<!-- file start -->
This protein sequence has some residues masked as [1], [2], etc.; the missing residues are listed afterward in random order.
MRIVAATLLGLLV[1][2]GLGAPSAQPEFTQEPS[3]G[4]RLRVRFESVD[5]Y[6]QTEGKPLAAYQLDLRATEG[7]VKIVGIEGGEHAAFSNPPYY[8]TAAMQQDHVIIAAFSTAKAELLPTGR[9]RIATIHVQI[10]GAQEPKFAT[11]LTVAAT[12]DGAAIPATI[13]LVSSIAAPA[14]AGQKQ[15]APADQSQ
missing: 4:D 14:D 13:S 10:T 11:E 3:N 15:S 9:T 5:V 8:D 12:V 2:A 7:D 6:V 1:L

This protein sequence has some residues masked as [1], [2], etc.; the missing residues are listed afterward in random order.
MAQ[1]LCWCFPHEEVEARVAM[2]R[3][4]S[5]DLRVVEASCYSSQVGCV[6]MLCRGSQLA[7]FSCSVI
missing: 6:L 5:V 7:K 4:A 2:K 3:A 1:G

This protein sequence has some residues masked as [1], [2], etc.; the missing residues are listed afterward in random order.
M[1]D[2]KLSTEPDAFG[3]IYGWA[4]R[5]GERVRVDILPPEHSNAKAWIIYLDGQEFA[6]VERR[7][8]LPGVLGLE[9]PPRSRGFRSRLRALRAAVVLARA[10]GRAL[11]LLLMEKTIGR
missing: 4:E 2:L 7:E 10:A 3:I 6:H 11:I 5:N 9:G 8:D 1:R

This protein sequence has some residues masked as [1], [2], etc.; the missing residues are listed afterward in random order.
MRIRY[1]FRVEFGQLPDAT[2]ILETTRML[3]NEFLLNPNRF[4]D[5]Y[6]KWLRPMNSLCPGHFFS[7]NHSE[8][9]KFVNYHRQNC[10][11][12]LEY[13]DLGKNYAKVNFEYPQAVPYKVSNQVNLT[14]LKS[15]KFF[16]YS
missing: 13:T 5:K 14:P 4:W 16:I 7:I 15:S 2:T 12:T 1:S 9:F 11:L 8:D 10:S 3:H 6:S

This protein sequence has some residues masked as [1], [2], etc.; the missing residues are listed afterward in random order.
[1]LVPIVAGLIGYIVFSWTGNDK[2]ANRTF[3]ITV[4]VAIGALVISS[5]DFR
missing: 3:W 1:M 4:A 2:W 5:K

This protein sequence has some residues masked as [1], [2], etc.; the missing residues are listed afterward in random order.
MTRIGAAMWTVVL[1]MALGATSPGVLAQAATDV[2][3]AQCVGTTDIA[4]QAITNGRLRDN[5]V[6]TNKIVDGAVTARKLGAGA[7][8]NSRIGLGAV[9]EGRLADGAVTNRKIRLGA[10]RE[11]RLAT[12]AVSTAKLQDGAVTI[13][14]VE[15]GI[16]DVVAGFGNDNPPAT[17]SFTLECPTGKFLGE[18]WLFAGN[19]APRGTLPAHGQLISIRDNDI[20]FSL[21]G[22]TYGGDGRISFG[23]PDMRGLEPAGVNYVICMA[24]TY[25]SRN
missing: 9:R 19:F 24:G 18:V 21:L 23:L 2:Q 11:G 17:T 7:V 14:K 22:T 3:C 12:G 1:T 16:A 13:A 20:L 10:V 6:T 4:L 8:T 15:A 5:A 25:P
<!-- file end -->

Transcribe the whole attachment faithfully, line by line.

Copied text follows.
This protein sequence has some residues masked as [1], [2], etc.; the missing residues are listed afterward in random order.
MRIVAATLLGLLV[1][2]GLGAPSAQPEFTQEPS[3]G[4]RLRVRFESVD[5]Y[6]QTEGKPLAAYQLDLRATEG[7]VKIVGIEGGEHAAFSNPPYY[8]TAAMQQDHVIIAAFSTAKAELLPTGR[9]RIATIHVQI[10]GAQEPKFAT[11]LTVAAT[12]DGAAIPATI[13]LVSSIAAPA[14]AGQKQ[15]APADQSQ
missing: 4:D 14:D 13:S 10:T 11:E 3:N 15:S 9:T 5:V 8:D 12:V 2:A 7:D 6:V 1:L

This protein sequence has some residues masked as [1], [2], etc.; the missing residues are listed afterward in random order.
MAQ[1]LCWCFPHEEVEARVAM[2]R[3][4]S[5]DLRVVEASCYSSQVGCV[6]MLCRGSQLA[7]FSCSVI
missing: 6:L 5:V 7:K 4:A 2:K 3:A 1:G

This protein sequence has some residues masked as [1], [2], etc.; the missing residues are listed afterward in random order.
M[1]D[2]KLSTEPDAFG[3]IYGWA[4]R[5]GERVRVDILPPEHSNAKAWIIYLDGQEFA[6]VERR[7][8]LPGVLGLE[9]PPRSRGFRSRLRALRAAVVLARA[10]GRAL[11]LLLMEKTIGR
missing: 4:E 2:L 7:E 10:A 3:I 6:H 11:I 5:N 9:G 8:D 1:R

This protein sequence has some residues masked as [1], [2], etc.; the missing residues are listed afterward in random order.
MRIRY[1]FRVEFGQLPDAT[2]ILETTRML[3]NEFLLNPNRF[4]D[5]Y[6]KWLRPMNSLCPGHFFS[7]NHSE[8][9]KFVNYHRQNC[10][11][12]LEY[13]DLGKNYAKVNFEYPQAVPYKVSNQVNLT[14]LKS[15]KFF[16]YS
missing: 13:T 5:K 14:P 4:W 16:I 7:I 15:S 2:T 12:T 1:S 9:F 11:L 8:D 10:S 3:H 6:S

This protein sequence has some residues masked as [1], [2], etc.; the missing residues are listed afterward in random order.
[1]LVPIVAGLIGYIVFSWTGNDK[2]ANRTF[3]ITV[4]VAIGALVISS[5]DFR
missing: 3:W 1:M 4:A 2:W 5:K

This protein sequence has some residues masked as [1], [2], etc.; the missing residues are listed afterward in random order.
MTRIGAAMWTVVL[1]MALGATSPGVLAQAATDV[2][3]AQCVGTTDIA[4]QAITNGRLRDN[5]V[6]TNKIVDGAVTARKLGAGA[7][8]NSRIGLGAV[9]EGRLADGAVTNRKIRLGA[10]RE[11]RLAT[12]AVSTAKLQDGAVTI[13][14]VE[15]GI[16]DVVAGFGNDNPPAT[17]SFTLECPTGKFLGE[18]WLFAGN[19]APRGTLPAHGQLISIRDNDI[20]FSL[21]G[22]TYGGDGRISFG[23]PDMRGLEPAGVNYVICMA[24]TY[25]SRN
missing: 9:R 19:F 24:G 18:V 21:L 23:L 2:Q 11:G 17:T 7:V 14:K 22:T 3:C 12:G 1:T 16:A 13:A 20:L 10:V 6:T 4:L 8:T 15:A 5:A 25:P